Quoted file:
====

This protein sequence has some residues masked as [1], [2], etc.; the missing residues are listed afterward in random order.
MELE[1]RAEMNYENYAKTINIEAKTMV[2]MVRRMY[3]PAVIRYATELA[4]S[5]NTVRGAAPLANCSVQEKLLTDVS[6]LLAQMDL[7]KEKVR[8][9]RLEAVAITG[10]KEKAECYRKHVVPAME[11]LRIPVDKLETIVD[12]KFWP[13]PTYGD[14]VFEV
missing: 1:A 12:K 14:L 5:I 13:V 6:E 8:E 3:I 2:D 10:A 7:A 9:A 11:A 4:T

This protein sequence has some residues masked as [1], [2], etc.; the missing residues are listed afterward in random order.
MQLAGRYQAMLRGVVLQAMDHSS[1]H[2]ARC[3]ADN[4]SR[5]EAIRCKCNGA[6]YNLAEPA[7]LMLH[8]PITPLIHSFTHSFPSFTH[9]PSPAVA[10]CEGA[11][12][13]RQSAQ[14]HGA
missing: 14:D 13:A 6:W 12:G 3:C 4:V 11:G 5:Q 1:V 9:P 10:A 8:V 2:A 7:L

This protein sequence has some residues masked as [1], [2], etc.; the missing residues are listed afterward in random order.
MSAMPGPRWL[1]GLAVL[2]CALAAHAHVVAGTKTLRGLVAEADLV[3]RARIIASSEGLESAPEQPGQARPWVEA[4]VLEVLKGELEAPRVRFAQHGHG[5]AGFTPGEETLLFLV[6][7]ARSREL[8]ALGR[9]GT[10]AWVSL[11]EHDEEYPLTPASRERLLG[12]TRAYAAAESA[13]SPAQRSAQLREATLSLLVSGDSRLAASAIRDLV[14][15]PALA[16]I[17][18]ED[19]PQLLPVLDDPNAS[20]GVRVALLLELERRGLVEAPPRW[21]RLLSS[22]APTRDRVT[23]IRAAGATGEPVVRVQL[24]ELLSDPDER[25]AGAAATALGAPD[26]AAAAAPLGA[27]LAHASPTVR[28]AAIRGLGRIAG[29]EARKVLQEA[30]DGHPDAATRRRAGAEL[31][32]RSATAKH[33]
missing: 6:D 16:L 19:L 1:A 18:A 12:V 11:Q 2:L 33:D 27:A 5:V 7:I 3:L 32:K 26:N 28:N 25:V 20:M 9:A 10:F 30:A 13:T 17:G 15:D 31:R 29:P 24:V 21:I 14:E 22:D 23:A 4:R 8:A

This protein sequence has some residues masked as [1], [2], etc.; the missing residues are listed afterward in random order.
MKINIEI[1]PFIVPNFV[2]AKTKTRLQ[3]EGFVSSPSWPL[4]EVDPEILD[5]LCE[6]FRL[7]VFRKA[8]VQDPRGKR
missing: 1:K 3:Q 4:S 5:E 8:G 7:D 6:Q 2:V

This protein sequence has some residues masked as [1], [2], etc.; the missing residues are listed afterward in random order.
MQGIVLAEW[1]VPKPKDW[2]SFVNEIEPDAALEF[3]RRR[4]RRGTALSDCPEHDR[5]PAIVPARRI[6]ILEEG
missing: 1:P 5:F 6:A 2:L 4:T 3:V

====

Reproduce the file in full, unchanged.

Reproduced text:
This protein sequence has some residues masked as [1], [2], etc.; the missing residues are listed afterward in random order.
MELE[1]RAEMNYENYAKTINIEAKTMV[2]MVRRMY[3]PAVIRYATELA[4]S[5]NTVRGAAPLANCSVQEKLLTDVS[6]LLAQMDL[7]KEKVR[8][9]RLEAVAITG[10]KEKAECYRKHVVPAME[11]LRIPVDKLETIVD[12]KFWP[13]PTYGD[14]VFEV
missing: 1:A 12:K 14:L 5:I 13:V 6:E 8:E 3:I 2:D 10:A 7:A 9:A 11:A 4:T

This protein sequence has some residues masked as [1], [2], etc.; the missing residues are listed afterward in random order.
MQLAGRYQAMLRGVVLQAMDHSS[1]H[2]ARC[3]ADN[4]SR[5]EAIRCKCNGA[6]YNLAEPA[7]LMLH[8]PITPLIHSFTHSFPSFTH[9]PSPAVA[10]CEGA[11][12][13]RQSAQ[14]HGA
missing: 14:D 13:A 6:W 12:G 3:C 4:V 11:G 5:Q 1:V 9:P 10:A 8:V 2:A 7:L

This protein sequence has some residues masked as [1], [2], etc.; the missing residues are listed afterward in random order.
MSAMPGPRWL[1]GLAVL[2]CALAAHAHVVAGTKTLRGLVAEADLV[3]RARIIASSEGLESAPEQPGQARPWVEA[4]VLEVLKGELEAPRVRFAQHGHG[5]AGFTPGEETLLFLV[6][7]ARSREL[8]ALGR[9]GT[10]AWVSL[11]EHDEEYPLTPASRERLLG[12]TRAYAAAESA[13]SPAQRSAQLREATLSLLVSGDSRLAASAIRDLV[14][15]PALA[16]I[17][18]ED[19]PQLLPVLDDPNAS[20]GVRVALLLELERRGLVEAPPRW[21]RLLSS[22]APTRDRVT[23]IRAAGATGEPVVRVQL[24]ELLSDPDER[25]AGAAATALGAPD[26]AAAAAPLGA[27]LAHASPTVR[28]AAIRGLGRIAG[29]EARKVLQEA[30]DGHPDAATRRRAGAEL[31][32]RSATAKH[33]
missing: 6:D 16:L 19:L 1:A 18:A 12:V 11:Q 2:L 33:D 27:A 5:V 7:I 3:L 32:K 26:N 28:N 25:V 20:M 9:A 10:F 30:A 13:T 17:G 15:D 31:R 29:P 24:V 21:I 14:E 22:D 23:A 4:R 8:A

This protein sequence has some residues masked as [1], [2], etc.; the missing residues are listed afterward in random order.
MKINIEI[1]PFIVPNFV[2]AKTKTRLQ[3]EGFVSSPSWPL[4]EVDPEILD[5]LCE[6]FRL[7]VFRKA[8]VQDPRGKR
missing: 1:K 3:Q 4:S 5:E 8:G 7:D 6:Q 2:V

This protein sequence has some residues masked as [1], [2], etc.; the missing residues are listed afterward in random order.
MQGIVLAEW[1]VPKPKDW[2]SFVNEIEPDAALEF[3]RRR[4]RRGTALSDCPEHDR[5]PAIVPARRI[6]ILEEG
missing: 1:P 5:F 6:A 2:L 4:T 3:V